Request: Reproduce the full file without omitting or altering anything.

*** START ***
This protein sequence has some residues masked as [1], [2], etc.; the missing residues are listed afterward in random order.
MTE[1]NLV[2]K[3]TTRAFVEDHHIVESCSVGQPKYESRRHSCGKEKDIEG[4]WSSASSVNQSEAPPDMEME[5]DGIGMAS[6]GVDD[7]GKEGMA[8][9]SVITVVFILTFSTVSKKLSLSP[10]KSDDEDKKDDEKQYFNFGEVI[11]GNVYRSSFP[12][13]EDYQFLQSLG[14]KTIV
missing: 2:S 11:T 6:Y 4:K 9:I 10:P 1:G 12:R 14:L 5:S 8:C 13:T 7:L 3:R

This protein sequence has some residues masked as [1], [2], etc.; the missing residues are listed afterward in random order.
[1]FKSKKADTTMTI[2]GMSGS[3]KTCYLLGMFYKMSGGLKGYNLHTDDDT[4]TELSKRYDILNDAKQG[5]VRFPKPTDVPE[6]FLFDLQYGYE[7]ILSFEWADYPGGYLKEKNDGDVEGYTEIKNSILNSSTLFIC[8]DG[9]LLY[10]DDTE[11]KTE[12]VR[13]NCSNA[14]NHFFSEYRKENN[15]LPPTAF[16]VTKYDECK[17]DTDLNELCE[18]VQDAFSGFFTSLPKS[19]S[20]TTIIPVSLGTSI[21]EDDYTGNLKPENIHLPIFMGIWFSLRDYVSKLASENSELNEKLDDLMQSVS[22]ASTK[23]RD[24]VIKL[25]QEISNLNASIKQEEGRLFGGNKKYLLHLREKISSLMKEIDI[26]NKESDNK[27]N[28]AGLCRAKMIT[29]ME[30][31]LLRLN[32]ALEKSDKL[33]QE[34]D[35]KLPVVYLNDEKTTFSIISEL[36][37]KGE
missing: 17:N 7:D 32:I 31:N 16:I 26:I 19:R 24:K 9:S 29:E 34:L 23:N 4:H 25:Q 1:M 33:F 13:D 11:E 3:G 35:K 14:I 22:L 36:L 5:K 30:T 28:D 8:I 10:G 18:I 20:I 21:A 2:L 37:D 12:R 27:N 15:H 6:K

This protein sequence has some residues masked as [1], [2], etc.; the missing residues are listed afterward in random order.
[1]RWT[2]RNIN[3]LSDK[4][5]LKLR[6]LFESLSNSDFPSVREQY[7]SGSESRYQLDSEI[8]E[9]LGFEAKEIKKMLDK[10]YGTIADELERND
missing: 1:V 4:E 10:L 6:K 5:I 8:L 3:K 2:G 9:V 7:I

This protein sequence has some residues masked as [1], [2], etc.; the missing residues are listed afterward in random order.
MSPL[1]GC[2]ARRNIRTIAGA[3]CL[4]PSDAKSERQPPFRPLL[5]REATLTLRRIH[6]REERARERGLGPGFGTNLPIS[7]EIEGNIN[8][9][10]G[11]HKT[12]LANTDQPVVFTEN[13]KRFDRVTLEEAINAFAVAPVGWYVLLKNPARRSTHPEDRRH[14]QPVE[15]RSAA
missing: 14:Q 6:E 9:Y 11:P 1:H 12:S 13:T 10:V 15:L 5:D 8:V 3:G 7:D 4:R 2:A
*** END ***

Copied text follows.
This protein sequence has some residues masked as [1], [2], etc.; the missing residues are listed afterward in random order.
MTE[1]NLV[2]K[3]TTRAFVEDHHIVESCSVGQPKYESRRHSCGKEKDIEG[4]WSSASSVNQSEAPPDMEME[5]DGIGMAS[6]GVDD[7]GKEGMA[8][9]SVITVVFILTFSTVSKKLSLSP[10]KSDDEDKKDDEKQYFNFGEVI[11]GNVYRSSFP[12][13]EDYQFLQSLG[14]KTIV
missing: 2:S 11:T 6:Y 4:K 9:I 10:P 1:G 12:R 14:L 5:S 8:C 13:T 7:L 3:R

This protein sequence has some residues masked as [1], [2], etc.; the missing residues are listed afterward in random order.
[1]FKSKKADTTMTI[2]GMSGS[3]KTCYLLGMFYKMSGGLKGYNLHTDDDT[4]TELSKRYDILNDAKQG[5]VRFPKPTDVPE[6]FLFDLQYGYE[7]ILSFEWADYPGGYLKEKNDGDVEGYTEIKNSILNSSTLFIC[8]DG[9]LLY[10]DDTE[11]KTE[12]VR[13]NCSNA[14]NHFFSEYRKENN[15]LPPTAF[16]VTKYDECK[17]DTDLNELCE[18]VQDAFSGFFTSLPKS[19]S[20]TTIIPVSLGTSI[21]EDDYTGNLKPENIHLPIFMGIWFSLRDYVSKLASENSELNEKLDDLMQSVS[22]ASTK[23]RD[24]VIKL[25]QEISNLNASIKQEEGRLFGGNKKYLLHLREKISSLMKEIDI[26]NKESDNK[27]N[28]AGLCRAKMIT[29]ME[30][31]LLRLN[32]ALEKSDKL[33]QE[34]D[35]KLPVVYLNDEKTTFSIISEL[36][37]KGE
missing: 17:N 7:D 32:I 31:N 16:I 26:I 19:R 24:K 9:S 29:E 34:L 23:N 4:H 25:Q 1:M 33:F 13:D 11:E 3:G 35:K 14:I 22:L 36:L 5:K 30:T 28:D 8:I 10:G 18:I 20:I 21:A 2:L 37:D 12:R 27:N 15:H 6:K

This protein sequence has some residues masked as [1], [2], etc.; the missing residues are listed afterward in random order.
[1]RWT[2]RNIN[3]LSDK[4][5]LKLR[6]LFESLSNSDFPSVREQY[7]SGSESRYQLDSEI[8]E[9]LGFEAKEIKKMLDK[10]YGTIADELERND
missing: 1:V 4:E 10:L 6:K 5:I 8:L 3:K 2:G 9:V 7:I

This protein sequence has some residues masked as [1], [2], etc.; the missing residues are listed afterward in random order.
MSPL[1]GC[2]ARRNIRTIAGA[3]CL[4]PSDAKSERQPPFRPLL[5]REATLTLRRIH[6]REERARERGLGPGFGTNLPIS[7]EIEGNIN[8][9][10]G[11]HKT[12]LANTDQPVVFTEN[13]KRFDRVTLEEAINAFAVAPVGWYVLLKNPARRSTHPEDRRH[14]QPVE[15]RSAA
missing: 14:Q 6:E 9:Y 11:P 1:H 12:S 13:T 10:V 15:L 5:D 8:V 3:G 7:D 4:R 2:A